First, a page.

Not only were the proportions of the ingredients to each other of critical importance, but the stillness of the liquid inside the cube—one inch by one inch by one—and, particularly, the precise temperature at the point of entry made the difference between death and a continuation of life, in some sense, of the snowflake that was being captured. Even how long it took him to seal the cube after capturing a snowflake mattered to how likely the snowflake was to stay intact. His task, he soon realised, was not just immense, it was also extraordinarily difficult and demanding. But he did not mind. And he no longer despaired. He had, on his shelf in his hut, one pristine, perfect specimen of a snowflake, the one he had named George, and George was still there, he still shone like a tiny beacon that whispered of the attainable, and as long as he was there, there was a point, there was a purpose, there was a reason—and if it was one reason only—to persist.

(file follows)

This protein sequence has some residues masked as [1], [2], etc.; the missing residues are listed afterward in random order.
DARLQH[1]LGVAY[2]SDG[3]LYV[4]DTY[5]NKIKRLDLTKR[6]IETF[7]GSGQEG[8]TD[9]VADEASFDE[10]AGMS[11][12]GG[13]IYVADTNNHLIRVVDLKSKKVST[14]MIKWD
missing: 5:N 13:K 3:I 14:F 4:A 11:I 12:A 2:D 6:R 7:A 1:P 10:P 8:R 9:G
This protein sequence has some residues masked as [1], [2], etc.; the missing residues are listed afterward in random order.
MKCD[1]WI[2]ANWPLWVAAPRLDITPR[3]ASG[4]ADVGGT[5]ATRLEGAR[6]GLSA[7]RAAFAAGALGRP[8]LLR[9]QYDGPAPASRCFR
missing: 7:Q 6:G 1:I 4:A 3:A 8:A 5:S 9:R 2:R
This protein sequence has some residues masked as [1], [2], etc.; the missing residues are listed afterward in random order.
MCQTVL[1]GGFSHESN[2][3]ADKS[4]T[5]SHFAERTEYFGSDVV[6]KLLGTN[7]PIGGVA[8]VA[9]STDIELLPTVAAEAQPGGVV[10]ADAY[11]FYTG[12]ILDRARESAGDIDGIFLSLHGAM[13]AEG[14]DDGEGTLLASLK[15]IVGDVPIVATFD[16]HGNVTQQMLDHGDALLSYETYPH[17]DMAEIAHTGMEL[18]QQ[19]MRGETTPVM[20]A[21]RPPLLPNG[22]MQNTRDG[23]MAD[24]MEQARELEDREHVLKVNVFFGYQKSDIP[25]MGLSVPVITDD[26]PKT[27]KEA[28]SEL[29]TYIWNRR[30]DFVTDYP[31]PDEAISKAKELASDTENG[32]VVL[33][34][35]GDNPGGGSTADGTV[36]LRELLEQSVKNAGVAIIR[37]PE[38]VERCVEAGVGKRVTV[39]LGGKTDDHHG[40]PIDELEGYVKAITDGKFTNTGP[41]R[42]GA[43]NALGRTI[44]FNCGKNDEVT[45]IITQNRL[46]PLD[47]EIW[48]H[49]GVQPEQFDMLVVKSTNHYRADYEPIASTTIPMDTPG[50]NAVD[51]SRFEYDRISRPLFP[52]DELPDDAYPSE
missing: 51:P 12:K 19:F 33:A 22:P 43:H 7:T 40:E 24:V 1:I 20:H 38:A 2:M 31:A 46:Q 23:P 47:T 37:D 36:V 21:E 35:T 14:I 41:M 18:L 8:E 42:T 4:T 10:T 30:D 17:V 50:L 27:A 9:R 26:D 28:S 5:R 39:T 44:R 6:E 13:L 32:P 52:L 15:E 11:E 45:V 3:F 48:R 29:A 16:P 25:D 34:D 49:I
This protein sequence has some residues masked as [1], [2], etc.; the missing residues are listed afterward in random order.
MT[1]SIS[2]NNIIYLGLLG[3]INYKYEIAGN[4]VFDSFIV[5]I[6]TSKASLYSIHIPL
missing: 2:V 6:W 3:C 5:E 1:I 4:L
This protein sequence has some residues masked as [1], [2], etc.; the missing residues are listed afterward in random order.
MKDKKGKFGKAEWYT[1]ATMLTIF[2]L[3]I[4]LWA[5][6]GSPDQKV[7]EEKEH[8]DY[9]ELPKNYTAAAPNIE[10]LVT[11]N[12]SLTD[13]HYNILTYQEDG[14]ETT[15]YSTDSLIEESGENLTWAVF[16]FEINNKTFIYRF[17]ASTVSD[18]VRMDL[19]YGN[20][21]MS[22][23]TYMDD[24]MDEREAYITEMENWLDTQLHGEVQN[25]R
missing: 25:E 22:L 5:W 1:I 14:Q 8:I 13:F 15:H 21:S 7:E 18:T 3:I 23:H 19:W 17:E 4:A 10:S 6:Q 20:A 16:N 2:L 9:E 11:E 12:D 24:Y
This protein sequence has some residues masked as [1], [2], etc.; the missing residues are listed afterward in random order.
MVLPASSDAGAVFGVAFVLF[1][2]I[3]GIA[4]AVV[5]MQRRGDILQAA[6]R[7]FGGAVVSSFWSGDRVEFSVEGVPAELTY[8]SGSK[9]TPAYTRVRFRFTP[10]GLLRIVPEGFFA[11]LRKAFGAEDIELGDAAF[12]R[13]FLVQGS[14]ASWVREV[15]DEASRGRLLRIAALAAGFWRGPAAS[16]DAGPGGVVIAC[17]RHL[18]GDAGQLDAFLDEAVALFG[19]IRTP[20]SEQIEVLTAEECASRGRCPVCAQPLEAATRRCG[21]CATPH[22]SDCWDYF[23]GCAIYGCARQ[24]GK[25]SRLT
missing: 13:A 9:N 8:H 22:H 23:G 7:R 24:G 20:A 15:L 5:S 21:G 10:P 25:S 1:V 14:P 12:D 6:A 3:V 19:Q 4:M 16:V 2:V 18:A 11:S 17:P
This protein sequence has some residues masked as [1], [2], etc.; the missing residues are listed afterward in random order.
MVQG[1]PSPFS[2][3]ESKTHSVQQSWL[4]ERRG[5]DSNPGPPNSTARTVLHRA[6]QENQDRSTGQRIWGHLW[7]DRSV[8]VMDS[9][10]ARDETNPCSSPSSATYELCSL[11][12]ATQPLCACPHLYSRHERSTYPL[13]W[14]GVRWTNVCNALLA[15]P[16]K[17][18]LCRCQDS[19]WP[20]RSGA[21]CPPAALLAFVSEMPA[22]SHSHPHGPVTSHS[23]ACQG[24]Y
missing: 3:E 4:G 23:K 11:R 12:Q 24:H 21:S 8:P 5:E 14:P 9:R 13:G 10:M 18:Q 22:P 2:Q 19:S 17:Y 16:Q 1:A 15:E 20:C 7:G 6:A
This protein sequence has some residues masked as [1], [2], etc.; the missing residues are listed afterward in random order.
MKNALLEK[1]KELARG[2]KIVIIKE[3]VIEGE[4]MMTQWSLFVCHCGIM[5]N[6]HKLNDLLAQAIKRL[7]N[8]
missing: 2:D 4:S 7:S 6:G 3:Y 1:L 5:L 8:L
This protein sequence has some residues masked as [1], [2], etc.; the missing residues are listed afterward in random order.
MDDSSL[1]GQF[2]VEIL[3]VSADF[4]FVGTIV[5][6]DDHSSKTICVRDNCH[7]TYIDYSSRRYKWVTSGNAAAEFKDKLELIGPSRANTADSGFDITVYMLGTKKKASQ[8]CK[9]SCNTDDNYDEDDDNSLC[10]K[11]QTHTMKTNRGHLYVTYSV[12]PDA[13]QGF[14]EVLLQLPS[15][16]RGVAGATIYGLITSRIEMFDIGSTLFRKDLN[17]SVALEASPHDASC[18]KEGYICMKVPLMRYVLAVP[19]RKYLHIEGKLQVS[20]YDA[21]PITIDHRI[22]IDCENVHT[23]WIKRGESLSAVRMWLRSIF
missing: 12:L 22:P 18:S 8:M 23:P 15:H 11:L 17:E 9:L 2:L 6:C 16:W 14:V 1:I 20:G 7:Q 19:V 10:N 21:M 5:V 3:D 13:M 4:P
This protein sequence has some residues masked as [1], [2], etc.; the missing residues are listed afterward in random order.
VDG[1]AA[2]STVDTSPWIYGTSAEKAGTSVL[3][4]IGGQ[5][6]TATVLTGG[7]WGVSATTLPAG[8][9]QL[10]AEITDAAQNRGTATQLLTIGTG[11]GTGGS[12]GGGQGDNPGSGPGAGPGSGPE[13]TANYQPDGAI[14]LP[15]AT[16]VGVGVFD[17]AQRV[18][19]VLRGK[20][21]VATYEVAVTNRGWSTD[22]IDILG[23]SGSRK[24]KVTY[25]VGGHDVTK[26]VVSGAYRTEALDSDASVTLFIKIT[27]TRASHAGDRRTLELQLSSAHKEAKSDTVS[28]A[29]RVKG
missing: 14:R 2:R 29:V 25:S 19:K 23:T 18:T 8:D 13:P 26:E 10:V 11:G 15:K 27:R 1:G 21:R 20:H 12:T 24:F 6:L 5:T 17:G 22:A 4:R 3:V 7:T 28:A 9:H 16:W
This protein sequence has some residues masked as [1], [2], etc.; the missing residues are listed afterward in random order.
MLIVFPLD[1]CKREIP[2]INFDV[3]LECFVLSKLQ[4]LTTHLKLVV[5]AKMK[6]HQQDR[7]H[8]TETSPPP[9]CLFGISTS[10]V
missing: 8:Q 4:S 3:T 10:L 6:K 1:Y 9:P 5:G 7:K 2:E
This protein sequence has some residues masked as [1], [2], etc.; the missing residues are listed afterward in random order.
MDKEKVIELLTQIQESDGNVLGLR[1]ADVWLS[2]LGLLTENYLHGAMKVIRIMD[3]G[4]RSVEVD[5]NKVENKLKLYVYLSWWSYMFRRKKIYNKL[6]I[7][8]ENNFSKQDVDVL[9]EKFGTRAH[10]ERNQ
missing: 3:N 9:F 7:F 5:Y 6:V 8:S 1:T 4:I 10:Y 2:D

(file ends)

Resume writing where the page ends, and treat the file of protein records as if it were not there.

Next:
Innumerable may be the failures now—and innumerable, though they weren’t, they felt—before The Snowflake Collector would succeed in capturing even just one snowflake as exquisite as George, but he knew now it was possible, and that was all he needed to know. And as he persevered he was able to, slowly, gradually, attain other, similar miniature triumphs. None, perhaps, felt as glorious as George had felt, that surprising day in the wrong season when George had landed upon his table in his brief absence, but each brought its own little joy, its own advancement, sometimes followed, shortly after, by a setback, a failure, even a minor catastrophe. But none now were in that sense a disaster.